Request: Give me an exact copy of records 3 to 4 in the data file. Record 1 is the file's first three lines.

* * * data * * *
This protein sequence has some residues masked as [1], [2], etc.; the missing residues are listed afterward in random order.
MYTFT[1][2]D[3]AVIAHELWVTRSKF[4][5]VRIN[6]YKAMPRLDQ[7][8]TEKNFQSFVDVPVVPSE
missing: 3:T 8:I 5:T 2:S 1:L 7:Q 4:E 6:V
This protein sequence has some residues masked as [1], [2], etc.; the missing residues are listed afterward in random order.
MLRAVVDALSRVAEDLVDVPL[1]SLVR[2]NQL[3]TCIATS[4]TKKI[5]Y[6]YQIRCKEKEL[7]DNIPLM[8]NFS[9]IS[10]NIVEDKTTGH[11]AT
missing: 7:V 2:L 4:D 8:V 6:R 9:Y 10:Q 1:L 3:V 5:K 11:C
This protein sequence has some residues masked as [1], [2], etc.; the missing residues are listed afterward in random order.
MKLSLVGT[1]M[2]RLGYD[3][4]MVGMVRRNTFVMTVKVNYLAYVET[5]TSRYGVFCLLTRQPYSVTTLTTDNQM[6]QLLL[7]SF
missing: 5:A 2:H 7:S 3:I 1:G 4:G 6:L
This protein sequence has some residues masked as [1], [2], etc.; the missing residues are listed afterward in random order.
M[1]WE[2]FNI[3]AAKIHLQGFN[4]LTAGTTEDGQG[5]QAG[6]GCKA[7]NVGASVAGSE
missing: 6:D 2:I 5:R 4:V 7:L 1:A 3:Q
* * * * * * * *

This protein sequence has some residues masked as [1], [2], etc.; the missing residues are listed afterward in random order.
MKLSLVGT[1]M[2]RLGYD[3][4]MVGMVRRNTFVMTVKVNYLAYVET[5]TSRYGVFCLLTRQPYSVTTLTTDNQM[6]QLLL[7]SF
missing: 5:A 2:H 7:S 3:I 1:G 4:G 6:L
This protein sequence has some residues masked as [1], [2], etc.; the missing residues are listed afterward in random order.
M[1]WE[2]FNI[3]AAKIHLQGFN[4]LTAGTTEDGQG[5]QAG[6]GCKA[7]NVGASVAGSE
missing: 6:D 2:I 5:R 4:V 7:L 1:A 3:Q